Planning a program can be exhilarating. In roughing out the fantastic activities your organization will put into place and the wonderful changes that will result, you get a 30,000-foot look at the program. It’s an inspirational view, but it’s vague.
“Once you’ve agreed on the general plan, strap on the parachute and dive down to ground level,” said Barbara Floersch, chief of training and curriculum of The Grantsmanship Center in Los Angeles, Calif. “It’s appropriate that the big questions of ‘what’ and ‘why’ drive the selection of your general program approach. But once that’s decided, ‘how’ becomes paramount.”
“Translating an ethereal program ideal into a living, an on-the-ground reality is a learned skill,” said Floersch. “But once you’ve done it a couple of times, it becomes second nature.” To begin the grounding process, Floersch offers the following tips.
First, divide the overall program into major components of activity. If you’ll implement a Healthy Families program, perhaps it will have three major components: swimming classes, bicycle safety classes, and food safety classes.
Second, identify the main categories of activity within each major component. To implement the food safety classes, for example, you might need to recruit volunteer peer educators and train them to use a research-based curriculum; recruit and enroll families; provide families with transportation assistance; provide child care; provide the classes, do pre-and post- assessments of participant knowledge, and provide professional supervision and logistical support to the volunteers.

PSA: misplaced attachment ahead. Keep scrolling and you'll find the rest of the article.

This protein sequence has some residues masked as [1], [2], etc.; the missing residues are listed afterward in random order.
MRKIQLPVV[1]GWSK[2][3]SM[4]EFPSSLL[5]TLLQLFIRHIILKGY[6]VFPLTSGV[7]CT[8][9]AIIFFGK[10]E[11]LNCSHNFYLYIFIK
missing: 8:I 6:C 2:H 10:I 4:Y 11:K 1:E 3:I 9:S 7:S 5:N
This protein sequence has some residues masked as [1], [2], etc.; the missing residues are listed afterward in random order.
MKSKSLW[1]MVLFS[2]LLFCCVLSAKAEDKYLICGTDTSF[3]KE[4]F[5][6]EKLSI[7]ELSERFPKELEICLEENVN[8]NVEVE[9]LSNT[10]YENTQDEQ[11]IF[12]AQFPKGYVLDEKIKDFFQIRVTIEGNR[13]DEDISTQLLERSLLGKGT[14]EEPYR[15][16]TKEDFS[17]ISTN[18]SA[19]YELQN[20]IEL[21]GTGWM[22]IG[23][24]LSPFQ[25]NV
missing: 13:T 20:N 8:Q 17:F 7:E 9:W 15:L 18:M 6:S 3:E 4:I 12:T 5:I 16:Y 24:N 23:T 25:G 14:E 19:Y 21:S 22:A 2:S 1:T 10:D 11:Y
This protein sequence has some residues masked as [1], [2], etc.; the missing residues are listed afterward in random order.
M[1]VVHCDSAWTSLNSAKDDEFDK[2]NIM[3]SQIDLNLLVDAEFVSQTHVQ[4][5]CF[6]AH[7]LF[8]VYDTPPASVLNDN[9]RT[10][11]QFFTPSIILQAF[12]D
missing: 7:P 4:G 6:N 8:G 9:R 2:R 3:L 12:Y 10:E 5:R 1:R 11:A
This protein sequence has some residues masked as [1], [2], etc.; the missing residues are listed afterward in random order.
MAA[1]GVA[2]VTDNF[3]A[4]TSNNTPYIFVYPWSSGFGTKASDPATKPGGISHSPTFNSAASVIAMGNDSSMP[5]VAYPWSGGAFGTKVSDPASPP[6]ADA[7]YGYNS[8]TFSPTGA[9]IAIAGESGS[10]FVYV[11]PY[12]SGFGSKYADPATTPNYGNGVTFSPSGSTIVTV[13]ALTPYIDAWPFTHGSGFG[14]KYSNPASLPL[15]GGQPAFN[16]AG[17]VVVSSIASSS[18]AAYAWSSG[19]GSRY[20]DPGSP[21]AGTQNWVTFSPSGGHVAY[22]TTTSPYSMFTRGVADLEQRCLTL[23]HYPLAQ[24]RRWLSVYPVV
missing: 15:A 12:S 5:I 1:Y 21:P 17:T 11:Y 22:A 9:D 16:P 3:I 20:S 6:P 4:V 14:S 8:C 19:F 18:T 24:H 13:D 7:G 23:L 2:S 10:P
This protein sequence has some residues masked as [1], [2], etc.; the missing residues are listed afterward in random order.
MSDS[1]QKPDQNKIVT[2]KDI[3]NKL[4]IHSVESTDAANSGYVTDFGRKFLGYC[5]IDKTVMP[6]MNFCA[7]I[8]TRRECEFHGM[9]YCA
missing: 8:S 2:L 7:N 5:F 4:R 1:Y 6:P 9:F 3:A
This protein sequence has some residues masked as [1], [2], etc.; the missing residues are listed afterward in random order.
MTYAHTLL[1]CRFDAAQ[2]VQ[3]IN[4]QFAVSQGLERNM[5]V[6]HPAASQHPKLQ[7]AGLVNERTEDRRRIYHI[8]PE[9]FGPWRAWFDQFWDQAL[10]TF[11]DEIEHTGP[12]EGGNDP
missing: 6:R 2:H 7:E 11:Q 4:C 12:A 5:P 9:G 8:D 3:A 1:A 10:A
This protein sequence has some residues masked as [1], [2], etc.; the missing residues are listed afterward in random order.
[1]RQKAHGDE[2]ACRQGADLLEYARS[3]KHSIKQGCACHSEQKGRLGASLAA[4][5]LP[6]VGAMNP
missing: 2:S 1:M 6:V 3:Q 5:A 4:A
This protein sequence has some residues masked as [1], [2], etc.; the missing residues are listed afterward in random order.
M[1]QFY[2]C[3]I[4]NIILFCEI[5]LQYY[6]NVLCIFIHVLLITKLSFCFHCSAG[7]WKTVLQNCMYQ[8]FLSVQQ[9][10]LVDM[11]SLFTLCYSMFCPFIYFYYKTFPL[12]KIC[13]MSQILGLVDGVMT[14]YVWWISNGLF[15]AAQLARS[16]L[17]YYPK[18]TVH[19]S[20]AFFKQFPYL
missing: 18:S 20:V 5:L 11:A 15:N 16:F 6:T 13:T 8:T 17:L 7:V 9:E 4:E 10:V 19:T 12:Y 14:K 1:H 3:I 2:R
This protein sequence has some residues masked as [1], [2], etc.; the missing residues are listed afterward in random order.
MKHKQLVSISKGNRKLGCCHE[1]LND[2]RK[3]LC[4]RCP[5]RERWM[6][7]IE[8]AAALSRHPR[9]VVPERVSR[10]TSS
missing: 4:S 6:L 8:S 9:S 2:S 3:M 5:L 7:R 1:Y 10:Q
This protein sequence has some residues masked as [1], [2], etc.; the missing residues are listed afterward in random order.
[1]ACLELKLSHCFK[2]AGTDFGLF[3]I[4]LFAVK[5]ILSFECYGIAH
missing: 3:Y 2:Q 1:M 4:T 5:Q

Third, for each of the main categories of activity within each major program component, answer these eight questions at a minimum: (1) Who will do the work? (2) How long will it take? (3) What’s an adequate pay rate or accurate value of volunteer time? (4) What supplies and equipment will be required? (5) What logistical support will be required? (6) Where will activities take place? (7) Will anyone have to travel? What will the reimbursement rate be? (8) Will the activity require supervision or oversight?
As you’re shifting and sorting out this detailed information, compile it into a draft plan of work, laying out who will do what and when. At the same time, use a spreadsheet to begin building a draft budget, compiling detailed information on what each task within each major activity component will cost, the total cost for each major component, and how you’ll meet the varied resource requirements to get the job done.
“You’ll still have lots of questions to answer, but this sifting-and-sorting approach can help you get a handle on the myriad details involved in bringing a program plan to life,” said Floersch. © Copyright 2019 The Grantsmanship Center.